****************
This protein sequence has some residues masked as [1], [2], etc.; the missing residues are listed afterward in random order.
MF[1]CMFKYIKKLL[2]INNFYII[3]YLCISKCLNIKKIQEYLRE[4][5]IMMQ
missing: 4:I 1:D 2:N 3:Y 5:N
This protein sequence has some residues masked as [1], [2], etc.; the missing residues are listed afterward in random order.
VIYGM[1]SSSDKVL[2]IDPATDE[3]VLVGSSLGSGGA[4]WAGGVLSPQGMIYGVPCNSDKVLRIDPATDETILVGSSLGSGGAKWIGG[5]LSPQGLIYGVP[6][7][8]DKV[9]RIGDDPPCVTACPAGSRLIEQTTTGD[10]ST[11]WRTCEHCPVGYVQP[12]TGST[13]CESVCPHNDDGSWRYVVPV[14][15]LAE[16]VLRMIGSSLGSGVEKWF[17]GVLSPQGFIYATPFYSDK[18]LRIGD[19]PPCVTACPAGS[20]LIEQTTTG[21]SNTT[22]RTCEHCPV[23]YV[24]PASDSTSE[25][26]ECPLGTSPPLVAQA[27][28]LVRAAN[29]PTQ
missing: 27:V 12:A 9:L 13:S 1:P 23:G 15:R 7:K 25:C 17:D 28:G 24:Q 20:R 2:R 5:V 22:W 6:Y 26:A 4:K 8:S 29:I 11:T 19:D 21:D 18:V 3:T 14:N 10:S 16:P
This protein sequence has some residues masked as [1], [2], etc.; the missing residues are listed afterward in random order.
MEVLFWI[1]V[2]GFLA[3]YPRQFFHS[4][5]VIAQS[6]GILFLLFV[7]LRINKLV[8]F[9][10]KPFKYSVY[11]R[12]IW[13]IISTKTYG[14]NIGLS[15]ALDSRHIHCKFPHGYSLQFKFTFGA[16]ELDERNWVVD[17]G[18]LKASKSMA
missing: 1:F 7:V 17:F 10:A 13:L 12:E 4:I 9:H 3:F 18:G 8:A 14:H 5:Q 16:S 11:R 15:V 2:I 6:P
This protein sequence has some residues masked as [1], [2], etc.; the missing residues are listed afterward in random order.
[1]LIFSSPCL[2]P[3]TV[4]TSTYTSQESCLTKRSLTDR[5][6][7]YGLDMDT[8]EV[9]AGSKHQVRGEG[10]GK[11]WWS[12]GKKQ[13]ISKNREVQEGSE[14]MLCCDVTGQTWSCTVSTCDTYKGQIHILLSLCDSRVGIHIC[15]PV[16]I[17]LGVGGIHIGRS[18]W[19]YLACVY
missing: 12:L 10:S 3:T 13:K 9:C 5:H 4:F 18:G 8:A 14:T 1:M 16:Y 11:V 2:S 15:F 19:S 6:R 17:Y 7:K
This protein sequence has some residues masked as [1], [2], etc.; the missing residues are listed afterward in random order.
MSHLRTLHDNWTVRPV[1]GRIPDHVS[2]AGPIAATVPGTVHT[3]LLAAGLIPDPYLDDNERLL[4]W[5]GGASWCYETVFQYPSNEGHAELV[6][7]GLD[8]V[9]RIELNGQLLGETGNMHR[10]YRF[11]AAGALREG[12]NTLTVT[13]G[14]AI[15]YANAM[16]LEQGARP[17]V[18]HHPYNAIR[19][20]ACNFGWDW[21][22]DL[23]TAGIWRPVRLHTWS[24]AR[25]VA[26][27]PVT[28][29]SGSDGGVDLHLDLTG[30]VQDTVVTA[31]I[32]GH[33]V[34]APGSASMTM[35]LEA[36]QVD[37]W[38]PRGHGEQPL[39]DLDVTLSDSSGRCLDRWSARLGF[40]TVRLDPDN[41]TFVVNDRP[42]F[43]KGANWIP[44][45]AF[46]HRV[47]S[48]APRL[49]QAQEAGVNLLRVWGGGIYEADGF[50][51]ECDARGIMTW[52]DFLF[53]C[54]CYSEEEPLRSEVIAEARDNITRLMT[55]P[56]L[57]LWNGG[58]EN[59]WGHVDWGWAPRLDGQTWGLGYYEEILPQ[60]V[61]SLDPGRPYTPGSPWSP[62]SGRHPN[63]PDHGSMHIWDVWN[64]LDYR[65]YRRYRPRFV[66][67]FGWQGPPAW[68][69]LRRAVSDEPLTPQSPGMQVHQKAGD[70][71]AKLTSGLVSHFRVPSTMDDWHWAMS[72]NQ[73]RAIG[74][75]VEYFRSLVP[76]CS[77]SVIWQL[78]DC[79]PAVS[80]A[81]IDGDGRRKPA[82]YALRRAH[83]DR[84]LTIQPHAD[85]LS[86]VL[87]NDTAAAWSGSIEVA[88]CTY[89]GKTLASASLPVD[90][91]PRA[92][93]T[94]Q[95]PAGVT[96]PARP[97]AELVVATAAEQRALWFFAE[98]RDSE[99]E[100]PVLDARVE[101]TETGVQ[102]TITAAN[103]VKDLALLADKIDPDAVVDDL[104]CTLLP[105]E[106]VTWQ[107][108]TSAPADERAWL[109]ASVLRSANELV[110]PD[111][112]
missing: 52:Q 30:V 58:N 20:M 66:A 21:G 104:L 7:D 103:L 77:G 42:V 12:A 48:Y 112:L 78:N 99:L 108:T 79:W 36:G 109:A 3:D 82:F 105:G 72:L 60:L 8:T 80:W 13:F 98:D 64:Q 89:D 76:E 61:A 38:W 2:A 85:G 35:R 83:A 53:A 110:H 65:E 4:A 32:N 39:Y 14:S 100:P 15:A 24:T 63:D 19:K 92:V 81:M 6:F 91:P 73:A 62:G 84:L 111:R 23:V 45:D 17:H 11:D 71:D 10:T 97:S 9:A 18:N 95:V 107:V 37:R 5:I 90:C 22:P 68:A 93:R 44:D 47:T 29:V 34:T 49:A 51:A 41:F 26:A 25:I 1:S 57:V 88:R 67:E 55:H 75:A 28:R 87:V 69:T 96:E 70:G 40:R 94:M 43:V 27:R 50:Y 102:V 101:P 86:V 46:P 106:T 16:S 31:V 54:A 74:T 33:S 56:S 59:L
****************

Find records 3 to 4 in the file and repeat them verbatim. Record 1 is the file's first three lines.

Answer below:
This protein sequence has some residues masked as [1], [2], etc.; the missing residues are listed afterward in random order.
MEVLFWI[1]V[2]GFLA[3]YPRQFFHS[4][5]VIAQS[6]GILFLLFV[7]LRINKLV[8]F[9][10]KPFKYSVY[11]R[12]IW[13]IISTKTYG[14]NIGLS[15]ALDSRHIHCKFPHGYSLQFKFTFGA[16]ELDERNWVVD[17]G[18]LKASKSMA
missing: 1:F 7:V 17:F 10:A 13:L 12:E 4:I 9:H 3:F 18:G 8:A 14:H 5:Q 16:S 11:R 15:V 2:I 6:P
This protein sequence has some residues masked as [1], [2], etc.; the missing residues are listed afterward in random order.
[1]LIFSSPCL[2]P[3]TV[4]TSTYTSQESCLTKRSLTDR[5][6][7]YGLDMDT[8]EV[9]AGSKHQVRGEG[10]GK[11]WWS[12]GKKQ[13]ISKNREVQEGSE[14]MLCCDVTGQTWSCTVSTCDTYKGQIHILLSLCDSRVGIHIC[15]PV[16]I[17]LGVGGIHIGRS[18]W[19]YLACVY
missing: 12:L 10:S 3:T 13:K 9:C 5:H 4:F 18:G 8:A 14:T 1:M 16:Y 11:V 2:S 15:F 19:S 6:R 17:Y 7:K